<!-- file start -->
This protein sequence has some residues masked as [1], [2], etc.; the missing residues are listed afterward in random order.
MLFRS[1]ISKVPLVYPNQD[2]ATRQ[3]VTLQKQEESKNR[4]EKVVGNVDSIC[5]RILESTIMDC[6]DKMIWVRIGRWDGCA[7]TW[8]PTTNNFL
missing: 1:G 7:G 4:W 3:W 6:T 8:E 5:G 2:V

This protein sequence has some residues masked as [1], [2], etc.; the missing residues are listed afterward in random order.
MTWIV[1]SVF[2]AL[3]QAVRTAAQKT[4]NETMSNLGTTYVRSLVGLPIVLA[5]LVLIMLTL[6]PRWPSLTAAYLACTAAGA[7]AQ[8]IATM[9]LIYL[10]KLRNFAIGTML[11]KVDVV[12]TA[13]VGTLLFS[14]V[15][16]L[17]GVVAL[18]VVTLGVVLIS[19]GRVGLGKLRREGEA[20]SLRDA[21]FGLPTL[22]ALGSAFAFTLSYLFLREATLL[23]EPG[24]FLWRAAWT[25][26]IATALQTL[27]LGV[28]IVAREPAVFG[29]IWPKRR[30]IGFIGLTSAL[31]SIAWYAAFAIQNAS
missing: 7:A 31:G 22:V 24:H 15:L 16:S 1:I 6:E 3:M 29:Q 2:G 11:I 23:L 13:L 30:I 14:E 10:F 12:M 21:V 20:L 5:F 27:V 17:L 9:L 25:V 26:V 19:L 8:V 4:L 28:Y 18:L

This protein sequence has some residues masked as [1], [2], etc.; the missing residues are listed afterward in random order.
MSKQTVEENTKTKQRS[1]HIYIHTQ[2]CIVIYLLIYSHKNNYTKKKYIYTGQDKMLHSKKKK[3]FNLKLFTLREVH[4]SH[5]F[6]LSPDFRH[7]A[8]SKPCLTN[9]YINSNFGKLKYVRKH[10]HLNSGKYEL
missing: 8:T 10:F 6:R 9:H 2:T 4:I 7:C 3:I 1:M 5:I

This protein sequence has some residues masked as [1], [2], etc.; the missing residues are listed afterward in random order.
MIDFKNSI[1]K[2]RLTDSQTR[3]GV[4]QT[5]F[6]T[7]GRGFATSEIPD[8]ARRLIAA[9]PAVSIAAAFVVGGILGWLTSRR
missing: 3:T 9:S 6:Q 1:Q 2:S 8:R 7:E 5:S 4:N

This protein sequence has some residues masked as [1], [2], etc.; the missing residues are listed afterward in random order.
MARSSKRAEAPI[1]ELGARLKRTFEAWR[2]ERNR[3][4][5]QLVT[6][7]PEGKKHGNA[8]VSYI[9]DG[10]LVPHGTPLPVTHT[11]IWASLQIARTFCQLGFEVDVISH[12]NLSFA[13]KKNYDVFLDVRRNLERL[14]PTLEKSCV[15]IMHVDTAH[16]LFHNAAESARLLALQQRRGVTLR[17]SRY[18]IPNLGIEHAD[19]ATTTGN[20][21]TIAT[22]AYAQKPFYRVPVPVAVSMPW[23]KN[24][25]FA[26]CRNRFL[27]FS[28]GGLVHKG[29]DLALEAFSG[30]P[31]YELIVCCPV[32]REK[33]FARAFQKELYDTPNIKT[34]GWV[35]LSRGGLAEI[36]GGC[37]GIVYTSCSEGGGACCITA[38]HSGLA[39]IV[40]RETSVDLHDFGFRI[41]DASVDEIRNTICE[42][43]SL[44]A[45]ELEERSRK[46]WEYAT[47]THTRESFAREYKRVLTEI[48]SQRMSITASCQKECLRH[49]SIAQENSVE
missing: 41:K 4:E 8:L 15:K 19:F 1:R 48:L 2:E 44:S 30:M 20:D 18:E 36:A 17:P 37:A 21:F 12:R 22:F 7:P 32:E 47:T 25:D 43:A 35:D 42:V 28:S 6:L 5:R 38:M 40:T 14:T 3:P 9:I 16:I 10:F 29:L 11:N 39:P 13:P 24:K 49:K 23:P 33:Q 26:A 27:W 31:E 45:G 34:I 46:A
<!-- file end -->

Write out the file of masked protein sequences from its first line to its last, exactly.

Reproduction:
This protein sequence has some residues masked as [1], [2], etc.; the missing residues are listed afterward in random order.
MLFRS[1]ISKVPLVYPNQD[2]ATRQ[3]VTLQKQEESKNR[4]EKVVGNVDSIC[5]RILESTIMDC[6]DKMIWVRIGRWDGCA[7]TW[8]PTTNNFL
missing: 1:G 7:G 4:W 3:W 6:T 8:E 5:G 2:V

This protein sequence has some residues masked as [1], [2], etc.; the missing residues are listed afterward in random order.
MTWIV[1]SVF[2]AL[3]QAVRTAAQKT[4]NETMSNLGTTYVRSLVGLPIVLA[5]LVLIMLTL[6]PRWPSLTAAYLACTAAGA[7]AQ[8]IATM[9]LIYL[10]KLRNFAIGTML[11]KVDVV[12]TA[13]VGTLLFS[14]V[15][16]L[17]GVVAL[18]VVTLGVVLIS[19]GRVGLGKLRREGEA[20]SLRDA[21]FGLPTL[22]ALGSAFAFTLSYLFLREATLL[23]EPG[24]FLWRAAWT[25][26]IATALQTL[27]LGV[28]IVAREPAVFG[29]IWPKRR[30]IGFIGLTSAL[31]SIAWYAAFAIQNAS
missing: 7:A 31:G 22:V 24:H 15:L 16:S 1:I 6:E 3:M 29:Q 2:G 11:I 23:L 13:L 30:I 14:E 10:F 12:M 21:V 20:L 5:F 27:V 17:L 9:L 25:V 26:V 19:L 8:V 4:L 28:Y 18:L

This protein sequence has some residues masked as [1], [2], etc.; the missing residues are listed afterward in random order.
MSKQTVEENTKTKQRS[1]HIYIHTQ[2]CIVIYLLIYSHKNNYTKKKYIYTGQDKMLHSKKKK[3]FNLKLFTLREVH[4]SH[5]F[6]LSPDFRH[7]A[8]SKPCLTN[9]YINSNFGKLKYVRKH[10]HLNSGKYEL
missing: 8:T 10:F 6:R 9:H 2:T 4:I 7:C 3:I 1:M 5:I

This protein sequence has some residues masked as [1], [2], etc.; the missing residues are listed afterward in random order.
MIDFKNSI[1]K[2]RLTDSQTR[3]GV[4]QT[5]F[6]T[7]GRGFATSEIPD[8]ARRLIAA[9]PAVSIAAAFVVGGILGWLTSRR
missing: 3:T 9:S 6:Q 1:Q 2:S 8:R 7:E 5:S 4:N

This protein sequence has some residues masked as [1], [2], etc.; the missing residues are listed afterward in random order.
MARSSKRAEAPI[1]ELGARLKRTFEAWR[2]ERNR[3][4][5]QLVT[6][7]PEGKKHGNA[8]VSYI[9]DG[10]LVPHGTPLPVTHT[11]IWASLQIARTFCQLGFEVDVISH[12]NLSFA[13]KKNYDVFLDVRRNLERL[14]PTLEKSCV[15]IMHVDTAH[16]LFHNAAESARLLALQQRRGVTLR[17]SRY[18]IPNLGIEHAD[19]ATTTGN[20][21]TIAT[22]AYAQKPFYRVPVPVAVSMPW[23]KN[24][25]FA[26]CRNRFL[27]FS[28]GGLVHKG[29]DLALEAFSG[30]P[31]YELIVCCPV[32]REK[33]FARAFQKELYDTPNIKT[34]GWV[35]LSRGGLAEI[36]GGC[37]GIVYTSCSEGGGACCITA[38]HSGLA[39]IV[40]RETSVDLHDFGFRI[41]DASVDEIRNTICE[42][43]SL[44]A[45]ELEERSRK[46]WEYAT[47]THTRESFAREYKRVLTEI[48]SQRMSITASCQKECLRH[49]SIAQENSVE
missing: 41:K 4:E 8:L 15:K 19:F 1:R 48:L 2:E 44:S 30:M 20:D 18:E 36:A 17:P 37:A 21:F 12:R 22:F 7:P 32:E 47:T 25:D 43:A 35:D 42:V 28:S 6:L 5:R 38:M 40:T 14:T 3:P 9:I 16:I 10:F 29:L 11:N 39:P 13:P 24:K 49:K 23:P 33:Q 26:A 27:W 31:E 45:G 34:I 46:A